Alike highlights difficult life experiences that sexual outcasts experience in a hostile society. Alike experiences hostility from the society that has struggled to maintain morality as the main ingredient that holds the society. Throughout the film, Alike struggles to find her space as a sexually unique person. However, she encounters rejection and oppression because of her race, class, sexuality and gender. Just as the title of the film that means rejection, Alike is rejected at her home because she is forced to hide her sexuality from her parents. She wonders whether she would eventually live her own life. Alike eventually experiences a dilemma because she is unable to choose between her best friend who is teaching her how to become a lesbian and her mother who wants her to be morally upright. Collins (105) affirms the argument by claiming that the society imprisons and persecutes gays. He further equates oppression of gays to racism that the black people face. Nonetheless, Alike has accepted lesbianism as part of her life because she teaches herself how to live such a life. The rest of the world who are represented by her religious mother and other anti-gays must learn to live with lesbians. It is important to note that Alike is not struggling to live as a lesbian. However, the world is struggling to live with her as a lesbian.
The setting of the film in a club is meant to associate lesbians with immoral and drunkards who have lost their morality. It is also used to associate clubs with places where the rich people go to spend their money to attain sexual satisfaction. This is evident in the money splashed on Alike as she strips in the club. The club is also a place where wayward children go to spend their time and have fun as they are forbidden from engaging in such acts in their homes. Their parents expect them to grow up as responsible and moral people who can become future parents. The ideology forces Alike’s mother to become strict because she does not allow her to keep wayward friends. The plot of the film revolves around Brooklyn that was a home for the blacks because the whites are hardly represented in the film. Consequently, the setting exposes the boundary that exists between whites and blacks.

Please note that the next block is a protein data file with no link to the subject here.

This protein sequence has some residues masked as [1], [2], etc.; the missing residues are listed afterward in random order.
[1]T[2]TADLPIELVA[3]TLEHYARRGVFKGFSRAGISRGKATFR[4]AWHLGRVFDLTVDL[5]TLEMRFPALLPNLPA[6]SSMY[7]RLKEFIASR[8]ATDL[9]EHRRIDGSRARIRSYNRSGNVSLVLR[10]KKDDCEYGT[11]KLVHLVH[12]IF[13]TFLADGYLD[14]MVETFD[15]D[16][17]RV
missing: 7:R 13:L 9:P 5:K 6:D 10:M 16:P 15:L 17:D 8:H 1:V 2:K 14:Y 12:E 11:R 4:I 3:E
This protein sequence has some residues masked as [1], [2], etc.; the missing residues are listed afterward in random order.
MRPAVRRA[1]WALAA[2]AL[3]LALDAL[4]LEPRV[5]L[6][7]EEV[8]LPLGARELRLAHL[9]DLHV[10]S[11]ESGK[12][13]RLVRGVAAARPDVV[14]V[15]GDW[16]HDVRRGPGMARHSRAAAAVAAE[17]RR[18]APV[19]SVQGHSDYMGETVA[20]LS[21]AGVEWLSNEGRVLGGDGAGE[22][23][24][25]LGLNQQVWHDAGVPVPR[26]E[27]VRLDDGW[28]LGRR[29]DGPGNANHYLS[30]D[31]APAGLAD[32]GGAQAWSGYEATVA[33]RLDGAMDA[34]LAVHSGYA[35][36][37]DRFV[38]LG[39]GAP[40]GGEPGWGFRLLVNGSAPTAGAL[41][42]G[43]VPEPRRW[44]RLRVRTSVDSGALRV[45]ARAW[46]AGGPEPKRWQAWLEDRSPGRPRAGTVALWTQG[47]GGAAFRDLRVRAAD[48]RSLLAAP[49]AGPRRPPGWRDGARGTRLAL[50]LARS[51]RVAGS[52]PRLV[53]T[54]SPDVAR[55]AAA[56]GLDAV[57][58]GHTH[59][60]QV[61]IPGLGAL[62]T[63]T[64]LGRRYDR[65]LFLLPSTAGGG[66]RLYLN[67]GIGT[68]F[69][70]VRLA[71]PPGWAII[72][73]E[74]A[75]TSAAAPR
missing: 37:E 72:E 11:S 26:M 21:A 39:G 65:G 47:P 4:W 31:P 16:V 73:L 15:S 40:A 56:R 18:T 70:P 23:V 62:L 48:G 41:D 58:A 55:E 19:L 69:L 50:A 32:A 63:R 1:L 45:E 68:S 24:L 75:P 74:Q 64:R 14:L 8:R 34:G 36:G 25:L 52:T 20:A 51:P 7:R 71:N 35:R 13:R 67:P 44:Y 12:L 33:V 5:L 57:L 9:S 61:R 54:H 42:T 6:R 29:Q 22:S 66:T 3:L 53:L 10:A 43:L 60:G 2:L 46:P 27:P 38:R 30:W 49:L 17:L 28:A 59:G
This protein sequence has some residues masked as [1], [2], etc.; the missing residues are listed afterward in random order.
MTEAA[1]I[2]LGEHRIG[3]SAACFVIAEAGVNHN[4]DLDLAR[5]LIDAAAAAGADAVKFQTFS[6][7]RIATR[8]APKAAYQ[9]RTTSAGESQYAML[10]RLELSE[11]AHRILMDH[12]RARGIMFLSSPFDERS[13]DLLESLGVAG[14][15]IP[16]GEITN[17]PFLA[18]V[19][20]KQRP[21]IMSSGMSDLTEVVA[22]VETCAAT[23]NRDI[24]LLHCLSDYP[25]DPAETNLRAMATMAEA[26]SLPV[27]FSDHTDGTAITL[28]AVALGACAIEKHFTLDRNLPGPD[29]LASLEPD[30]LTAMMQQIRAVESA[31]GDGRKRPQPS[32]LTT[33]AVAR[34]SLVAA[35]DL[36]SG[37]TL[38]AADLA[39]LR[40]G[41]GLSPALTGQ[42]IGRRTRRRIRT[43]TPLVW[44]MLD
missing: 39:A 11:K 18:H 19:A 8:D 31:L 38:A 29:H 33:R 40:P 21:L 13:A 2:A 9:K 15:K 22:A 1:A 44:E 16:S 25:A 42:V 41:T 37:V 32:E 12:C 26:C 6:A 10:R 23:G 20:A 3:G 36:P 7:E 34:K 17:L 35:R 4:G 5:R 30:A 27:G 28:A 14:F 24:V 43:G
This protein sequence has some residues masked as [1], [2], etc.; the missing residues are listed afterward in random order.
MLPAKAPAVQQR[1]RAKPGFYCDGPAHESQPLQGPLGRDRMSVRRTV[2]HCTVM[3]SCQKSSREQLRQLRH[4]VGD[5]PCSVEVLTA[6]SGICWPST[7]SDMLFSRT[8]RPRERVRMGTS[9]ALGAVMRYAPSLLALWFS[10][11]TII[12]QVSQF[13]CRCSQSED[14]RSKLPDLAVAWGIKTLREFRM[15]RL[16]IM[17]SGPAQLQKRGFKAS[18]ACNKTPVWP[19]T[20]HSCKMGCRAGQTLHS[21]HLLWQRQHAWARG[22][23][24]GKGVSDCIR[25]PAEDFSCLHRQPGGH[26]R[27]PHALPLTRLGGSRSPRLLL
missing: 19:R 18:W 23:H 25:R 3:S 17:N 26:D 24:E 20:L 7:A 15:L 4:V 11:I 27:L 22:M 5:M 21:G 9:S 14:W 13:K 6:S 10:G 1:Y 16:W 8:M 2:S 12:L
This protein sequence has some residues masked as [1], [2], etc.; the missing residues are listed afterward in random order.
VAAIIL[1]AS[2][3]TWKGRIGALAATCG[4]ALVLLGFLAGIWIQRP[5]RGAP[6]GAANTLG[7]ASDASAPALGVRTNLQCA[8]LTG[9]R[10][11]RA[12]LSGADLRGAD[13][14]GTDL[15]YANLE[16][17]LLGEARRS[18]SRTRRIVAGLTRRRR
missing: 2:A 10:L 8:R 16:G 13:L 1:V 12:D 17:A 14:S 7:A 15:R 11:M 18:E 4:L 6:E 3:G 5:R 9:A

“Pariah” is a crucial film for gay teens and their families. One of the viewpoints that is not captured is the fact that several parents in the real world have not understood that the world is changing. Consequently, their children are not what they seem to be. Parents should use the film to educate their children on sexuality and adolescence. The use of curse words and slang in the film should create awareness among parents that their children are not enhancing their linguistic abilities. It is also ironical that Alike who aspires to be a poet associates with people like Laura who use casual language that does not adhere to any grammatical rules.
“Pariah” is a film that exudes distinct features especially lighting, voiceover, narration and characters. However, exploring numerous viewpoints and comparing them with scholarly research enhances the audience’s understanding. The conflicting reactions to black sexuality enrich societal understanding.